Editor’s Note: The Daily News publishes Letters to the Editor with minimal copy edits and provides a headline only if the author does not provide one. We reserve the right to withhold submitted letters depending on the content. Letters should be approximately 500 words and sent to editor@bsudailynews.com.

Ball State is recognizing its centennial year – a milestone that is supposed to celebrate 100 years of progress and learning. Over the last several years, actions by the Board of Trustees have made me question how much progress has actually been made.

Despite that, I had never actually been ashamed of my alma mater until Friday when Board Chair Rick Hall said John Schnatter's use of the N-word during a meeting with consultants was "not in a derogatory manner seeking to demean any individuals or groups; rather it was used as an example of improper conduct."

As if that's an excuse.

I am a cis, straight, white female. I recognize my privilege, and I can't imagine any circumstance where I would say the N-word. And I'd be willing to bet $3.25 million that if Schnatter said it during that meeting without hesitation – no matter the context – then he's previously used that disgusting term with ease.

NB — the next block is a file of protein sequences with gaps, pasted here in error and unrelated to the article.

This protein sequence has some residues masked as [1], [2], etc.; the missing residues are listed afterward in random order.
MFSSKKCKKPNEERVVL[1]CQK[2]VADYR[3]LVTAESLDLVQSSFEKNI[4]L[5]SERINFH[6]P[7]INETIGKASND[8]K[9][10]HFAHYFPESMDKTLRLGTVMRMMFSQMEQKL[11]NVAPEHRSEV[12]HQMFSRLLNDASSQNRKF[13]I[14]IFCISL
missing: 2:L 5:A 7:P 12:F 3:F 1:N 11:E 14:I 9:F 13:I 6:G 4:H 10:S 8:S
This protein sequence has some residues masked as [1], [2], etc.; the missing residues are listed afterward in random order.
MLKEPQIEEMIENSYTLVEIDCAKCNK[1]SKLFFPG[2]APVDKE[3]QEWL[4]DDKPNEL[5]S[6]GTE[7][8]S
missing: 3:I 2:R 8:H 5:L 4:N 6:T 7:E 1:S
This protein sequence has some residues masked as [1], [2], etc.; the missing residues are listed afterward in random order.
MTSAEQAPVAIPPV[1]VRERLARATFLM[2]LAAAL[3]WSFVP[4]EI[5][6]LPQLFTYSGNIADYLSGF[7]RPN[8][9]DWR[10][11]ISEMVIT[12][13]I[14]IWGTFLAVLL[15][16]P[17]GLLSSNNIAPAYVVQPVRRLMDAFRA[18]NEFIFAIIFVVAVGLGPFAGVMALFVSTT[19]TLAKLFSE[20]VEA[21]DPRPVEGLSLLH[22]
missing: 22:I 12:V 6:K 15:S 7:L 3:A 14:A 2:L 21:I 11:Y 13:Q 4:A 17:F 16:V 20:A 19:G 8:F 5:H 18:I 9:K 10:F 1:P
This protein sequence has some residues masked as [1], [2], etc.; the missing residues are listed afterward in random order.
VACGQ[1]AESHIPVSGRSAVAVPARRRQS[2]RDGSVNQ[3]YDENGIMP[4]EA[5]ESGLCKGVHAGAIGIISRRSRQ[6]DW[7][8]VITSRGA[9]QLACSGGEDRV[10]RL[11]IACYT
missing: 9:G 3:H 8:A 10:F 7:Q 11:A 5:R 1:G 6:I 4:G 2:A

Ball State had already revealed its loyalty to the almighty dollar within the first week of John Schnatter's controversy, with the weak statement of it being "premature" to comment. (Hint: it's never premature to denounce using derogatory terms).

Friday's lengthy follow-up saying, "In our experience with John, he has never expressed racist views," is a slap in the face to anyone who has received any type of discrimination, whether it was blatant or subtle.

If I'm this outraged, then I can only imagine how minority students, alumni, faculty and staff must feel. The Beneficence Pledge calls on us to act in a socially responsible way and to value the intrinsic worth of every member of the community.

But if the university doesn't use this opportunity as a learning experience to listen to its diverse population, then it's glaringly obvious that the only community members that are worth anything are those with fat wallets.

— Kelly Dickey, class of 2013